Who goes to Monster Jam? Each year as the big rigs have rolled into Royal Farms Arena for the annual races, I have always wondered who went to watch.
This past weekend, my college-aged daughter and I decided to check it out ourselves.
Who did we find there? Moms, it turns out. Lots of moms. And many of them were gathered in the pit — the dirt-covered floor of the arena — before the show for the chance to meet a few of the drivers and to take pictures in front of the trucks.
Michelle Martino of Manchester snapped photos of her 6-year-old son, Jadon, who was getting his faux hawk spray painted purple. Great Clips, one of Monster Jam’s sponsors, offered these temporary colorings for free, along with washable tattoos. Martino also brought her dad to Monster Jam and he contemplated getting a green hair stripe for the occasion.
“Get what you want,” Martino told him. “It’s your birthday.”
Faith Smith of East Baltimore brought her daughter, Carlesha, and her grandsons, Kaleb and Kindrick. They are fans of Grave Digger, a vehicle drive by Krysten Anderson, one of two female drivers in the eight-person competition, and Monster Mutt, driven by Kristen Hope, the other woman competing on Sunday. Smith’s 5-year-old grandson likes Monster Jam so much, he has attended the competition three years in a row.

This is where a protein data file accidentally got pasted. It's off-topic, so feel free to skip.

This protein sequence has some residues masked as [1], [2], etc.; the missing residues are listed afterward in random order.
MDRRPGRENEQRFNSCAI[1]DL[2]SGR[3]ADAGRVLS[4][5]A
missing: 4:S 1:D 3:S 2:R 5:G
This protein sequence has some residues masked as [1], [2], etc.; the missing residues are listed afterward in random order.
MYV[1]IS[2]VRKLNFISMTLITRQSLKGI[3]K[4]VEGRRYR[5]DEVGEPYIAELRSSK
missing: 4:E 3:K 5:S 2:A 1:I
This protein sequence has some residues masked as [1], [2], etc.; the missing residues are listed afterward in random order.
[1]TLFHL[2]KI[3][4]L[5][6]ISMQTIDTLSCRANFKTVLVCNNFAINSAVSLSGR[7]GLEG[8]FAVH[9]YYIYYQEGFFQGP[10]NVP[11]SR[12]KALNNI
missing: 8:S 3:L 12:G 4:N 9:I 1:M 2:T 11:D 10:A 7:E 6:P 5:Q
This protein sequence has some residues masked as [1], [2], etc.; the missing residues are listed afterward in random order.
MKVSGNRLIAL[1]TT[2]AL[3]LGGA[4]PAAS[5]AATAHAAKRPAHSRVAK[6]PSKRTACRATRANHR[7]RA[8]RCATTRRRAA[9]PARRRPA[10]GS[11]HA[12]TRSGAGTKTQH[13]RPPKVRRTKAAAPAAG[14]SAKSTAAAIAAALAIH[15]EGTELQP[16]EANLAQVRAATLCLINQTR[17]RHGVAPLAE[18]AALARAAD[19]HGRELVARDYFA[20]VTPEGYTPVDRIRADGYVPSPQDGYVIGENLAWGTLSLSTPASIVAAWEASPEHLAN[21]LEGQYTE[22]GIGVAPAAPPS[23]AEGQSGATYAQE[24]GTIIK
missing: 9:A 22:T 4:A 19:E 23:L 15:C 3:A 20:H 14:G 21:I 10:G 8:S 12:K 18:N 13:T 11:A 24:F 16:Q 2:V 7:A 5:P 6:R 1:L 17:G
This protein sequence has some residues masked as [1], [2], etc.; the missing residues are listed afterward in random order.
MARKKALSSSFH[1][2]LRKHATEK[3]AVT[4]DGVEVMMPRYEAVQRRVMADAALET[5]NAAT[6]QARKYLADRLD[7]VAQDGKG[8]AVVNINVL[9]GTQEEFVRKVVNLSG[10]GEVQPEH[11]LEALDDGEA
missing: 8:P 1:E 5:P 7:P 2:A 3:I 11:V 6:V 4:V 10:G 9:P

Keeping with the family theme, Melissa Kangas of Ferndale brought her brother, Al Wroten, for his 45th birthday. The last time he had been to a Monster Jam, he was 9, he says.
All of these families worked the dirt, standing in line for photos and enjoying a pit experience that was part party and part fanfest. Vendors hawked cotton candy with Grave Digger face masks and snowballs in cups that had fat fires on the bottom of them. Similar to a lot of sporting events, the food offered here was not cheap — both souvenir treats cost $20 apiece. But families looking to spend less could buy toy cars for $10. And soft pretzels and popcorn came in under $10 apiece.
Once the pit was cleared of pre-show fans, dirt movers came in to ready the arena. Monster Jam itself was divided into a series of events that included ATV races, truck races and a two-wheel skills contest, which means the big rigs stood up on two of their fat tires and raced backward or forward in a series of stunt moves. Twice, big trucks toppled over, like felled giants, and a tow truck came out to right them back on their tires. (Both drivers were OK.)
Monster Jam was loud — we brought ear plugs — and also cold. In indoor spaces like the Royal Farms Arena, some of the doors are left open because of the truck exhaust, and I wished I had worn a winter hat. But it was also engaging and sometimes funny. One truck, El Toro Loco, is decorated like a red bull that snorts steam on its opponents. Zombie has creepy white bandaged hands that bounce up, like, well, zombie hands would.
The drivers are referred to as athletes — and while there is clearly skill in making a monster truck roll upright on two tires — these athletes are also entertaining and they aim to charm their fans.
My daughter loved the noise, the dirt and the spectacle of all of it. As for me, I liked the people watching, the truck races and the raised eyebrows I’ve been getting when I tell people I spent Sunday afternoon at Monster Jam.